Tuesday, September 22, 2015

What Does A Caregiver Look Like?

Make no mistake about it: Caregivers come in all shapes, sizes, colors and both sexes. Caregivers range in all ages, from small and young to old and older. We reside all over the world and are in need of support now.

Our children play a key role in our lives, both young and old, who still rely on us for a variety of reasons. I've been mostly focusing on senior care, but the fact is we are called The Sandwich Generation for a reason. We are sandwiched in the middle of generations. A responsible role riddled with emotions of great highs and great lows. I love midlife for so many reasons. What's not to like? You don't have to wait to be dismissed at the end of the day by a school bell. 

In my opinion, the current definition of The Sandwich Generation would be someone in midlife between the ages of mid 30s-mid 60s. 

What is different in 2015? The global army of Caregivers is growing by leaps and bounds. People are living longer and in turn the needs become greater. 

Caring for the Caregiver is essential. It's only a matter of time; in the next 2-5 years there will be an explosion of support systems in place for the "Cargiver Industry." It's only a matter of time because Caregivers need support systems in place to be resilient and stay healthy enough to do what they do. It is no secret that Caregiver's lives are hugely impacted emotionally and healthwise from the stressful and responsible job positions they fill. 

We are a pioneering generation that has a broad age range. The level of care and medications to sustain a life is costly. And let's never forget that at the end of life how many people it may take to sustain a life. 

Feeling rundown, isolated and/or anti-social are not healthy places to be emotionally and mentally for extended periods of time. My Caregiver journey and aftermath of what took place with my Mother looking back, is monumental. The impact is ever present.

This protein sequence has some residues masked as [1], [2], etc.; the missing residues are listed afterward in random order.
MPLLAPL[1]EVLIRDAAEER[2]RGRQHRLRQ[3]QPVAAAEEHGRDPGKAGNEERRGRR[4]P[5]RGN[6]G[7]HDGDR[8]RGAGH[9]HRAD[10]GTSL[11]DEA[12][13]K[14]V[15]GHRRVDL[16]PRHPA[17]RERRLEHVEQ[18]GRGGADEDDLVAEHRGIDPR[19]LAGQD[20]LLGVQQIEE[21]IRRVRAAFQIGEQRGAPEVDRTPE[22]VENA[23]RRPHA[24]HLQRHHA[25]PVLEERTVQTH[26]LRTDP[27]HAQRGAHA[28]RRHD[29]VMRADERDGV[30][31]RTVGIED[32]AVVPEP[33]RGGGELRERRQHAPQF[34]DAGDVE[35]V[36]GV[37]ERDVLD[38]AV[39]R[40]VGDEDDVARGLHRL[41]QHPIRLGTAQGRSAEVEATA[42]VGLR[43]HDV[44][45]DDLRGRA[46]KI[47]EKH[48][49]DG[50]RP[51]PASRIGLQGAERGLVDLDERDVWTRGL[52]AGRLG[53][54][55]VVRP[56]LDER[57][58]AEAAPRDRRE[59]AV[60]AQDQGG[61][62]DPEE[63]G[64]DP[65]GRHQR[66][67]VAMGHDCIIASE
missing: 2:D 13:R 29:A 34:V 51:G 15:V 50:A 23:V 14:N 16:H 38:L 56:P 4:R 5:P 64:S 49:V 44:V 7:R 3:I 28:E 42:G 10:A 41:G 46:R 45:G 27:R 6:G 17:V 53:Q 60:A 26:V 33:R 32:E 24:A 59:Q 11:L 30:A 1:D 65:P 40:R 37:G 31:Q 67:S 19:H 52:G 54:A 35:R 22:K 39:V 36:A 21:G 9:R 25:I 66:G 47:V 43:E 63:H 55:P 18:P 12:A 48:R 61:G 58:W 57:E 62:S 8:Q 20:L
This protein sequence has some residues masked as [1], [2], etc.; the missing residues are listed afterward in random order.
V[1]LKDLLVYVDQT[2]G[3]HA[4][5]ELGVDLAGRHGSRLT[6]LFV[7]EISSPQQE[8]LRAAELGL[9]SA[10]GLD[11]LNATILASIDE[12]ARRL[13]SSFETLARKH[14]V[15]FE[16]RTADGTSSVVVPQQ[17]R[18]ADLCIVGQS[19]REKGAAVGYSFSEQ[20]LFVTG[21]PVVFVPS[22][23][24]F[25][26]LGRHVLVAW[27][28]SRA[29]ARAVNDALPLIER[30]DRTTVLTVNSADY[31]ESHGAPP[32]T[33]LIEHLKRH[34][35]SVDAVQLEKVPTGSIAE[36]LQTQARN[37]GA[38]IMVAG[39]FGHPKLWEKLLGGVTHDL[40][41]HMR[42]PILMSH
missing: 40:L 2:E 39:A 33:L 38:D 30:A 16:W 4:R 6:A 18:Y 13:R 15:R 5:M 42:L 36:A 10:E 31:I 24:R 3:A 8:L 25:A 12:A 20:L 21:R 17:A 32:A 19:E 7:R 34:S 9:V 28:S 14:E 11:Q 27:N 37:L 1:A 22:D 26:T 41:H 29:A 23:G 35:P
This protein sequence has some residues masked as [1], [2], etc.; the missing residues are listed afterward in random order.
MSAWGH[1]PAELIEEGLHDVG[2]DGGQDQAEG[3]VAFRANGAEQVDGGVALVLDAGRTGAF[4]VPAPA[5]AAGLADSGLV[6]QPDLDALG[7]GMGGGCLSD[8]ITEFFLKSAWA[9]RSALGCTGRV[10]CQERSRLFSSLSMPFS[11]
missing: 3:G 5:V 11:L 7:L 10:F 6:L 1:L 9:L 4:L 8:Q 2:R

One of my biggest take aways from my Caregiver journey was to understand my limitations better, ask for help more often and take better care of me. I wasn't thinking of myself until day's end, and then I was too exhausted to figure out how to "do" self-care. I wasn't thinking about me at all. I was consumed with my Mother's care. I have no regrets. I'm not complaining. I wouldn't have it any other way. 

The stats are high and climbing for people afflicted with terminal illnesses, both young and old. Beyond aging, there are a plethora of maladies plaguing mankind. Alzheimer's Disease is on the rise worldwide. The wreckage that disease causes to a person and a family is critical. To learn the definitions for Alzheimer's Disease and dementia, click here 

This week when you are taking care of business, make sure you are high on your check list to care for. You are managing a very important role in the life of someone who counts on you to sustain their life. I'm not sure there's a higher calling in life than that.

The role reversal that comes in the course of caring for an elder may be minor or extreme. No matter, it's an adjustment and there's no denying you are making important decisions about or with your loved one's future. Planning for the future is critical, so if a crisis or a turn for the worse occurs, you are prepared.

I admire you and respect you for all you do. You're doing a great job. Keep it up. We do what we do in the name of love. Come visit The Sandwich Woman: Caring for the Sandwich Generation facebook page often and please continue to embrace this community as your own. 

#caregivers #carers #selfcare #caresupport #endalz

Best wishes for the week ahead,
Carole Brecht

Copyright 2015

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